The plaintiffs are seven persons who brought the present action not only for themselves but for all others similarly situated. Each of the seven owns and rents either residential or commercial property, or both, all situate in Englewood. Two of these seven are residents of Denver, the others all residing in Englewood. Apparently the plaintiffs paid the license tax for 1956 through 1959, but in 1960 refused to pay the tax and brought the present action, seeking to have the ordinance as it applies to them declared unconstitutional and to enjoin Englewood from collecting the tax.
In their complaint plaintiffs alleged that the tax sought to be collected is not truly a business or occupational tax, but actually an income tax in only slight disguise, or, if not an income tax, then a tax on real property, and in either event under the circumstances beyond the taxing power of Englewood. Also, it is averred, the tax is discriminatory in nature, and finally that the section of the ordinance which provides for a fine or imprisonment in jail for a violation thereof contravenes the constitutional prohibition against imprisonment for civil debt.
By answer Englewood generally alleged and contended that the portion of Ordinance No. 17 here under attack is constitutional, and by its counterclaim sought money judgment against each of the plaintiffs for the license tax due for 1960.
Evidence adduced on trial was brief and not in conflict. Some, but not all, of the plaintiffs appeared and testified as to their ownership and renting of residential and commercial properties situate in Englewood. Englewood, in support of its counterclaim, called its deputy clerk and treasurer who testified that the plaintiffs Wright owed as their license tax for 1960 the sum of $28; the plaintiffs Holland similarly owed $12; the plaintiff Hagge $6, but that the plaintiffs Powell had already paid in full their 1960 tax.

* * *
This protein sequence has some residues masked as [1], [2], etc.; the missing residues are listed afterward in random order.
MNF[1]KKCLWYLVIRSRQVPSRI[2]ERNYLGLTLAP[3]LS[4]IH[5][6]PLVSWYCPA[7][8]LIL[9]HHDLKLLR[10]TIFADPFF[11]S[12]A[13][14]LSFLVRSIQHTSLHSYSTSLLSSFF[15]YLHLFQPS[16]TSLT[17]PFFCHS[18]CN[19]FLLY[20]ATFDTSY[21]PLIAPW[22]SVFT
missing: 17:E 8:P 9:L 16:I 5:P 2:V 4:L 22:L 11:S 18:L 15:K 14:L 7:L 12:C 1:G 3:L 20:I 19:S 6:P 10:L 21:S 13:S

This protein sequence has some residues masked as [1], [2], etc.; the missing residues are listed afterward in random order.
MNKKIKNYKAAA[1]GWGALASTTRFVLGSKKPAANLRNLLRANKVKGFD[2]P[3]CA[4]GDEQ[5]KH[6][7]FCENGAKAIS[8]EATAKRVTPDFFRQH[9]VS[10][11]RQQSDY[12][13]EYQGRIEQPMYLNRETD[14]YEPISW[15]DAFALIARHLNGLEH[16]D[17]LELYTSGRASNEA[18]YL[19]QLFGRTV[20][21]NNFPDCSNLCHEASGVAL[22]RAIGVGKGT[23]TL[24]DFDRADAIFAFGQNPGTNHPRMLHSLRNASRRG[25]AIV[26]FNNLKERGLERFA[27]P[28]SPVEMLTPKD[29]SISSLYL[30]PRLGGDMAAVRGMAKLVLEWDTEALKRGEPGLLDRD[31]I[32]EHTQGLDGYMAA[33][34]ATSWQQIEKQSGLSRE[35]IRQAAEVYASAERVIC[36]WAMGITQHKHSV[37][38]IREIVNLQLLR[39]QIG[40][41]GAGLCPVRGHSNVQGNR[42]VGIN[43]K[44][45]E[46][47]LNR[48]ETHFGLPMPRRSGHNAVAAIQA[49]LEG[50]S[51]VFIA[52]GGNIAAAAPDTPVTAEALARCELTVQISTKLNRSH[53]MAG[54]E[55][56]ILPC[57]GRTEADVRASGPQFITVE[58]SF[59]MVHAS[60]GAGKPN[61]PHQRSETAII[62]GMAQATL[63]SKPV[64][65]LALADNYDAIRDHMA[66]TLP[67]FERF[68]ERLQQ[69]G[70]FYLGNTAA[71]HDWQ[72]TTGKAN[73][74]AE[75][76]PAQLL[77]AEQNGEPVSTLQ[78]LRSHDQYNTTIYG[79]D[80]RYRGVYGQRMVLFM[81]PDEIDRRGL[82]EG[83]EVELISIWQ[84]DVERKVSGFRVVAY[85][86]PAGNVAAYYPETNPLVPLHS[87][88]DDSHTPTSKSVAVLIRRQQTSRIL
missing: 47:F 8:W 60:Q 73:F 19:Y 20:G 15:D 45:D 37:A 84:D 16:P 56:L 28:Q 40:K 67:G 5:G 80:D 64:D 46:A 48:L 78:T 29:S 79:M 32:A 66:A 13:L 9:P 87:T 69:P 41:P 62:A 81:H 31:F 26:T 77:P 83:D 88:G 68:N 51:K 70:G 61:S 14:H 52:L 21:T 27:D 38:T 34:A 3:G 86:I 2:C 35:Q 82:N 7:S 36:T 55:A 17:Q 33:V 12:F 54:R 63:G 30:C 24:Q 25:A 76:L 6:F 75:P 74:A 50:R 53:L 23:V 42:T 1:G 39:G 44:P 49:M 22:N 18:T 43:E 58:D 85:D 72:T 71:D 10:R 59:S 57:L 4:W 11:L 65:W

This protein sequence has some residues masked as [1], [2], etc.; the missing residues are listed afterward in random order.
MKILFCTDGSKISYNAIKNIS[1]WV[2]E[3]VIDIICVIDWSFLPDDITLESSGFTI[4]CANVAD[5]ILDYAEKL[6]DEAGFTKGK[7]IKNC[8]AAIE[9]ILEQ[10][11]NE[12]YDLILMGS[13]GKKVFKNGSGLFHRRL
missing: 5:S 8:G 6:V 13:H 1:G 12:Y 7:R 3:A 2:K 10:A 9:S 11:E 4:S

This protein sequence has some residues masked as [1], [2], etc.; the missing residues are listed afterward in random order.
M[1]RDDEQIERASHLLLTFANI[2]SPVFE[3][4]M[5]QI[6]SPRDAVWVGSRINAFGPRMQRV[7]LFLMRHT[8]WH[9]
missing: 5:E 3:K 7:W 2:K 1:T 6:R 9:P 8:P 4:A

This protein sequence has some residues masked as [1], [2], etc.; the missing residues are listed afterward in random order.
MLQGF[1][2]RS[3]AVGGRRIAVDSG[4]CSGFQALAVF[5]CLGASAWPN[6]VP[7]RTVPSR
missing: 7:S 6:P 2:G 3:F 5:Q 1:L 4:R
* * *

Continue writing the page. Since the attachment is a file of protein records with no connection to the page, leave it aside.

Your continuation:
Some weeks after the conclusion of the trial proper, the trial court entered written findings, wherein it held, inter alia, (1) that the tax attempted to be extracted from these plaintiffs is either an income tax or a tax on real property, but in any event definitely not a business or occupational tax; (2) that the City of Englewood is "without power to levy an income tax of any kind, such power being reserved to the general assembly under Article X, Section 17 of the Constitution of Colorado"; (3) that if this be a tax on real property, "it is directly in violation of the Statutes of the State of Colorado and is null, void, and of no effect as violative of said Article XX of the Constitution of Colorado for the reason that provisions for taxation of real property are of state-wide concern and are controlled by Statutes of the State of Colorado, rather than by local or municipal ordinances"; (4) that said ordinance is unconstitutional in that it arbitrarily discriminates between commercial and residential rentals and *572 "capriciously and discriminatorily" imposes a higher rate on the former; and (5) that the right to rent one's property and to derive the monetary advantage therefrom is an "inalienable right and incident of the ownership of real property" and, as such, not subject to the power of Englewood to impose a license tax thereon. Whereupon the trial court declared the ordinance as it relates to the renting of residential or commercial property "null, void, and of no effect" and enjoined Englewood from enforcing the same. Englewood now seeks reversal of the judgment.